The progress of Cincinnati's streetcar project could be viewed as a microcosm of the re-emergence of the oldest mode of urban rail service.
After rejection of state funding by Ohio Gov. John Kasich as one of the first acts of his new administration, the ensuing re-scoping of the project and a defeat of a local ballot initiative to kill it completely, construction of the starter segment of the Cincinnati Streetcar is finally under way. The local water utility, Greater Cincinnati Water Works, is relocating the water mainline so that the shallow-trench track construction can begin.
The project was much bigger at the time that the U.S. Department of Transportation (U.S. DOT) awarded the project a $25 million Urban Circulator grant in 2009, part of the FTA's, EPA's and U.S. Department of Housing and Urban Development's Liveability Initiative. Some observers believe that Gov. Kasich, elected in the conservative backlash that swept the 2010 elections, singled out the streetcar project for cuts because of its high profile in the Obama Administration's Livability policy. After all, it was given the highest rating of all transportation projects in the Buckeye State by a nonpartisan panel charged with evaluating projects for state funding.
However, it is also worth pointing out that the recently defeated referendum attempting to kill the project was also supported by the local chapter of the National Association for the Advancement of Colored People (NAACP), not exactly a right-wing interest group. The NAACP was against it due to some concerns about gentrification that might be brought about by the urban renewal that is expected to result.
Once the referendum was defeated, U.S. DOT officials supplemented the earlier Urban Circulator Grant with a Transportation Investment Generating Economic Recovery (TIGER) grant. This one was for $10.9 million. The rest of the $110 million project cost will be city municipal bond proceeds, some in-kind, and cash private sector contributions as well as a Congestion Mitigation and Air Quality grant from the federal highway program.
As with most modern streetcar projects, construction is proceeding one city block at a time and will be completed quickly, which generates a catalyst for economic development that is faster and often far greater than with other modes, according to several studies of streetcar systems in the U.S. Vehicular and pedestrian traffic will be maintained during construction in each block, because both a lane of traffic and the sidewalk remain open. Revenue service is anticipated to begin in 2014.
The first segment consists of five modern streetcars operating along a couplet (circulator route) configuration, comprising four miles of single track in one direction. This starter segment includes 18 stops. The schedule will involve 10-minute headways at morning and afternoon peaks and 20-minute headways during off-peak times. The operating schedule is 16 to 18 hours per day, seven days per week.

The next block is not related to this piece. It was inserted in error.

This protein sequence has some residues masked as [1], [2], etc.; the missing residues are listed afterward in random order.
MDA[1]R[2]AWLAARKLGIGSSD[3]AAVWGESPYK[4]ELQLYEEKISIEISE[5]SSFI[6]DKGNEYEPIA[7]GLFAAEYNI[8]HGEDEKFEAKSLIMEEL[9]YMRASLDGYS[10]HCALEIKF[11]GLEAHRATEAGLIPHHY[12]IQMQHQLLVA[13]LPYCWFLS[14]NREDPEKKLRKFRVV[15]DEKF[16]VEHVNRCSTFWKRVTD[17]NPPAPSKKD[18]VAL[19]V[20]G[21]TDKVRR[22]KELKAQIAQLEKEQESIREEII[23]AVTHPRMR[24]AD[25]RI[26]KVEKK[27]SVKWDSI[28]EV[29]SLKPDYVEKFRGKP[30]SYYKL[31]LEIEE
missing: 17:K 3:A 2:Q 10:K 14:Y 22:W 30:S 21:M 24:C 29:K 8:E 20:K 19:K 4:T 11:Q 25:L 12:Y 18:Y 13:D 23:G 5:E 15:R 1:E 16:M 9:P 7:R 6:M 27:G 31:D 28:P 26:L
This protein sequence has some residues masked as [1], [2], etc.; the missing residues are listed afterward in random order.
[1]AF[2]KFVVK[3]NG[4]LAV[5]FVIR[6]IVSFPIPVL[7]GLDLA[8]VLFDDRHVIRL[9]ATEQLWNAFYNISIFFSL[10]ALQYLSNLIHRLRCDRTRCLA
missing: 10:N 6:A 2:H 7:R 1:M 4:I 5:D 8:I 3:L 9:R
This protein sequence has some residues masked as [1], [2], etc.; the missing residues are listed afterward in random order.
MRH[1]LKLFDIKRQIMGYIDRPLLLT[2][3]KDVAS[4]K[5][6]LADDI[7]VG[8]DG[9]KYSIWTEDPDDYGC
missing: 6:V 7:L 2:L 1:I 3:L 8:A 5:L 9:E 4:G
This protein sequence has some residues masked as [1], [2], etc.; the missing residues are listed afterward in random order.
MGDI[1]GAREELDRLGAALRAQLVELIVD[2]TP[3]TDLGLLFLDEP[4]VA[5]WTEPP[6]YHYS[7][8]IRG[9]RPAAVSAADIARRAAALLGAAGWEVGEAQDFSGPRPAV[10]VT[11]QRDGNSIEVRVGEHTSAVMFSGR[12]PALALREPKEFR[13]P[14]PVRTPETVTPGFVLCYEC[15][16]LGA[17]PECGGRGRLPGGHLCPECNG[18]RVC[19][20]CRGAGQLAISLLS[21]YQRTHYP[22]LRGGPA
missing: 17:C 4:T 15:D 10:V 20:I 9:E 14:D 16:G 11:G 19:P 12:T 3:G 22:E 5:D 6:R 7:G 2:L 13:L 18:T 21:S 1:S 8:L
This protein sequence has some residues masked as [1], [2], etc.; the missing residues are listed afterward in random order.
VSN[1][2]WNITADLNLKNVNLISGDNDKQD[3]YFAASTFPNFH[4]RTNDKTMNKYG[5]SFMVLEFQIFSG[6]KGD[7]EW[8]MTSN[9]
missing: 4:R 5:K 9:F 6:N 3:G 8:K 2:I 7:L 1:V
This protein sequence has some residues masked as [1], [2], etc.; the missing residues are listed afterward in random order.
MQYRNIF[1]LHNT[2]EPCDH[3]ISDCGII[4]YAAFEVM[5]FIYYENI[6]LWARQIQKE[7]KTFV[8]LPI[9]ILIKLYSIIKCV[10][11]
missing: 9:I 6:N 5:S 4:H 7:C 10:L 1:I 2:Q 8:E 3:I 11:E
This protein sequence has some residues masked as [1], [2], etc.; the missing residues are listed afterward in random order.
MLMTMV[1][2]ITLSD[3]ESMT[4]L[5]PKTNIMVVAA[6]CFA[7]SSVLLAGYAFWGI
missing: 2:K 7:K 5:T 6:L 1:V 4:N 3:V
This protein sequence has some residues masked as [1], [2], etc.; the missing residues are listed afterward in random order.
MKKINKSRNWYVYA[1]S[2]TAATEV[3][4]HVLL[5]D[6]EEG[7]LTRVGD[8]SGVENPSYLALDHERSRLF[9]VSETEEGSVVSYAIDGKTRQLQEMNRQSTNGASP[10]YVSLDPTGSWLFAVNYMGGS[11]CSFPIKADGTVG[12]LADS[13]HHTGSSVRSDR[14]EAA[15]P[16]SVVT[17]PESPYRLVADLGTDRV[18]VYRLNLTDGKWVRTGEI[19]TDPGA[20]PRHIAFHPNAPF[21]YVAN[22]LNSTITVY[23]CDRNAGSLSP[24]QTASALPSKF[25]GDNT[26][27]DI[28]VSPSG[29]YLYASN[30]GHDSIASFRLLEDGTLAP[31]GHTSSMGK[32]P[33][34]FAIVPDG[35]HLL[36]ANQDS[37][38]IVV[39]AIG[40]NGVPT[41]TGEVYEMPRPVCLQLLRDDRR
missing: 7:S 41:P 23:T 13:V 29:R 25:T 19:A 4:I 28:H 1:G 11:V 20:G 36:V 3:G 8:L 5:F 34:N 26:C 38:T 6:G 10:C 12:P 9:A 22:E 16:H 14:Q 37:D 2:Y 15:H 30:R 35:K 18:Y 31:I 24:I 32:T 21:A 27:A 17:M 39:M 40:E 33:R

Future extensions will include a connection and circulator through Cincinnati's Uptown area, the region's second largest employment center and home to the University of Cincinnati, Cincinnati Children's Hospital and the Cincinnati Zoo.
Although the City of Cincinnati is the project sponsor and owner, the Southwest Ohio Regional Transit Authority (SORTA) will operate the system through an Intergovernmental Agreement. SORTA is also the FTA grantee that received the Urban Circulator grant and will manage both that and the other federal grants, including the TIGER grant and the flexible funds from the highway program being used to fund the first segment.
"From day one, the Cincinnati Streetcar has been the little engine that could, and I am so proud of the community and its leaders for standing up on behalf of this important project and shepherding it through to this critical milestone." says Secretary of Transportation Ray LaHood. "The story in Cincinnati is about a community coming together, setting its priorities, and not being dissuaded by the naysayers or those who don't want progress."
LaHood and others supporting streetcar projects do so as investments in the future of cities, accelerating development and revitalizing the urban core of cities that undertake them. They look to the billions of dollars in economic development accelerated around the streetcar lines built in such diverse places as Portland, Ore.; Seattle; Little Rock, Ark.; Kenosha, Wis.; and Tampa, Fla. Moreover, they also look at the attraction redeveloped urban neighborhoods have in a changing economy, particularly to young professionals desiring a more walkable, diverse lifestyle. Because of this latter point, many cities see streetcars and the attendant urban redevelopment strategies as part of their overall economic strategies to attract industries looking to hire younger, more educated populations.